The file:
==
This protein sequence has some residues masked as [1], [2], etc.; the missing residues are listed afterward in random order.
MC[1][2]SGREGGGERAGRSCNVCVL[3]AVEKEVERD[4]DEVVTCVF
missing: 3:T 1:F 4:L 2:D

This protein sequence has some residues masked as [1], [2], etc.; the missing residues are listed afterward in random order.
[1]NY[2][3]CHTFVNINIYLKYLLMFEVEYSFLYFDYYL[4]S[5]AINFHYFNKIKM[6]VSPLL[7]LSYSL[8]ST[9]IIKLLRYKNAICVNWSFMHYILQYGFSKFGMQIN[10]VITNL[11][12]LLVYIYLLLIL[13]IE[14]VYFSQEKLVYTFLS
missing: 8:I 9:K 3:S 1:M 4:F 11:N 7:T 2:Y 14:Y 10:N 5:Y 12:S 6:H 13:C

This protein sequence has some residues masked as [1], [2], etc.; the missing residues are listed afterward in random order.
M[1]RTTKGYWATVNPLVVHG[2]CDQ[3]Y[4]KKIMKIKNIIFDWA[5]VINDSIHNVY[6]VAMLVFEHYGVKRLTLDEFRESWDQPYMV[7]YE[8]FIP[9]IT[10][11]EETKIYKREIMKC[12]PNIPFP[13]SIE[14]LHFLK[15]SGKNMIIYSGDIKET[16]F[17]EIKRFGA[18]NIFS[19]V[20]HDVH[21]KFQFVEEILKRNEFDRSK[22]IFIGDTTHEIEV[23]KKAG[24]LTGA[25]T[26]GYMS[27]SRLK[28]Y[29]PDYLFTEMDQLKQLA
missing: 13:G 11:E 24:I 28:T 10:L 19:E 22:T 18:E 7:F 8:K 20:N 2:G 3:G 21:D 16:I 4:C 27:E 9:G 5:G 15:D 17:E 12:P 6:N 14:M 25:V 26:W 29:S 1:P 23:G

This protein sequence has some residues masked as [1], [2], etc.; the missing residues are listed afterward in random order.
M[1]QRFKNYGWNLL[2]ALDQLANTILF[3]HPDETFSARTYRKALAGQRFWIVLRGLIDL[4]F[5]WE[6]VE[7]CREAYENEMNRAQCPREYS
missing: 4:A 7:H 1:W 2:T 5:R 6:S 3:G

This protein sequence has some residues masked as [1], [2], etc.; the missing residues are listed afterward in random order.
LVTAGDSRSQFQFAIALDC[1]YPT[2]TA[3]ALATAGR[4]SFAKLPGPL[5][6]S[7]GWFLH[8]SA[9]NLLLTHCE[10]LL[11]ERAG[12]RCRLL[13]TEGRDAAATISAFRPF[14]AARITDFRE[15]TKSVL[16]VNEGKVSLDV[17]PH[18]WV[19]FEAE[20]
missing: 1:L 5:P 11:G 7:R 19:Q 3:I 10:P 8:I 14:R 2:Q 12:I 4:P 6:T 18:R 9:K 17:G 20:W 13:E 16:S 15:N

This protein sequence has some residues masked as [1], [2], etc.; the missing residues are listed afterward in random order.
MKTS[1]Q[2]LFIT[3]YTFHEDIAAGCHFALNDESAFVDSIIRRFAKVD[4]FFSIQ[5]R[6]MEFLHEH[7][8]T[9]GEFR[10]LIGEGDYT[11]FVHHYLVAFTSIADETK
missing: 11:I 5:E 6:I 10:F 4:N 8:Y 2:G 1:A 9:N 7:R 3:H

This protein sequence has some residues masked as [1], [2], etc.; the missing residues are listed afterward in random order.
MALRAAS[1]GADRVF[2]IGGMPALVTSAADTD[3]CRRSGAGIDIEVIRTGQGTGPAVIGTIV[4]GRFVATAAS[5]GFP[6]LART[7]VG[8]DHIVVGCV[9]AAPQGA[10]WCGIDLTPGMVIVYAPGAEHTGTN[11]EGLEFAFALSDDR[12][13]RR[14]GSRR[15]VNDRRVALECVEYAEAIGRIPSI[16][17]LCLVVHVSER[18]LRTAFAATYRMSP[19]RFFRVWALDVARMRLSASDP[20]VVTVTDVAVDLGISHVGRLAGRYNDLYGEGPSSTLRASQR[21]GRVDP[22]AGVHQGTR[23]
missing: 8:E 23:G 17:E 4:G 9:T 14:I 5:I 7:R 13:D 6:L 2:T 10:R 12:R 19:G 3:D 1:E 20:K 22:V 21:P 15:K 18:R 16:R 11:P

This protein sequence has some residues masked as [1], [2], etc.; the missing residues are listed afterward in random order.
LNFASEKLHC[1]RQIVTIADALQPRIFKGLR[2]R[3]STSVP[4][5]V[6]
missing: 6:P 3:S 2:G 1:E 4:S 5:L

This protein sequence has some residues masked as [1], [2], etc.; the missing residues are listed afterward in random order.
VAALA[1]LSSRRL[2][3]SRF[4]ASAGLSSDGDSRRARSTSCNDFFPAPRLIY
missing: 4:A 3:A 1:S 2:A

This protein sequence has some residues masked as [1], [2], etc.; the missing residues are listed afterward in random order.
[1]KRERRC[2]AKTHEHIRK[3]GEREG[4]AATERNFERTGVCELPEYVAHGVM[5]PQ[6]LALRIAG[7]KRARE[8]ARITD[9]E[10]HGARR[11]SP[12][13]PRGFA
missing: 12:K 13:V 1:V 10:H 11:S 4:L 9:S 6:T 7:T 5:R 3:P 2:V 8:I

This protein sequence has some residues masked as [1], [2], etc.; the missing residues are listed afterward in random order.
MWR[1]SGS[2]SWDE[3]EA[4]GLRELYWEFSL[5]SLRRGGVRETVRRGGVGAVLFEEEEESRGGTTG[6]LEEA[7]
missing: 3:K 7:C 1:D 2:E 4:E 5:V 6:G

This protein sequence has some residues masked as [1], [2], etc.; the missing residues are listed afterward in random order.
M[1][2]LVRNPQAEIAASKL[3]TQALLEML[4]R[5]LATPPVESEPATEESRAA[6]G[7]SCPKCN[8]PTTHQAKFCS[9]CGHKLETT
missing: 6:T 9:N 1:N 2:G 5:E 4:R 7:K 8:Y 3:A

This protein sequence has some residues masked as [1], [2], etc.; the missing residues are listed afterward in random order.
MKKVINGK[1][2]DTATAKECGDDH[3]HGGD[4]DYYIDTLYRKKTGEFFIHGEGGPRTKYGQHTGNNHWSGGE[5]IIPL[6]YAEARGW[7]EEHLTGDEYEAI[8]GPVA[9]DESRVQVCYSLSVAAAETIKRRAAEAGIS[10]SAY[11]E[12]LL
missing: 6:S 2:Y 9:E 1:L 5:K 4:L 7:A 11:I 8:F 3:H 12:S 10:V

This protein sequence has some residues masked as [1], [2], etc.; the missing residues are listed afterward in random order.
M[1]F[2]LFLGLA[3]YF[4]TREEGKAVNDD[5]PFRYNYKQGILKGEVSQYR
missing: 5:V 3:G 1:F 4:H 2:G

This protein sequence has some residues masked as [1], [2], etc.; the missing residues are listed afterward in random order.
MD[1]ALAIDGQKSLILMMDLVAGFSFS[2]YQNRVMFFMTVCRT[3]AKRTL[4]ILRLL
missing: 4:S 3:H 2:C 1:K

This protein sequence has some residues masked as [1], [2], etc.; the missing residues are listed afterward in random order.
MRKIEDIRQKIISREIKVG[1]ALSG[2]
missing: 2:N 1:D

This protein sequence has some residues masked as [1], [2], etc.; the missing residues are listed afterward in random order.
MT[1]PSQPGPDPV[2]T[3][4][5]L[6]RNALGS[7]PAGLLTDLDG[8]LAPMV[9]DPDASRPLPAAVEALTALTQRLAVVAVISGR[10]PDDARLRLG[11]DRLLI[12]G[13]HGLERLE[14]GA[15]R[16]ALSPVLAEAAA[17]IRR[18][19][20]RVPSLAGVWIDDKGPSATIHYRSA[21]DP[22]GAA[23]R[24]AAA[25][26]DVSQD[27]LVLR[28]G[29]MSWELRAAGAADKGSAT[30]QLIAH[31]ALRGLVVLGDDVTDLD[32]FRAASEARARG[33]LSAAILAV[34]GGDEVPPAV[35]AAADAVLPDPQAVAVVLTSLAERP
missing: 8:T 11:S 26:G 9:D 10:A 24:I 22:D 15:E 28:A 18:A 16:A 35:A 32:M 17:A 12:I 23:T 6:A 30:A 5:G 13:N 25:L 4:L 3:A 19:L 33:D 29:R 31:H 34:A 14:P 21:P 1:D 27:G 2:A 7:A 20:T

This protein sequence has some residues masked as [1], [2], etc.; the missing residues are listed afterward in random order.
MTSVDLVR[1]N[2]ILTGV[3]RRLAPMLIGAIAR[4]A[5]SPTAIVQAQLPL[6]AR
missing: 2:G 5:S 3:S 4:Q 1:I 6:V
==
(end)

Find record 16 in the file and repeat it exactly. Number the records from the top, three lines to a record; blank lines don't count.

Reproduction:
This protein sequence has some residues masked as [1], [2], etc.; the missing residues are listed afterward in random order.
MRKIEDIRQKIISREIKVG[1]ALSG[2]
missing: 2:N 1:D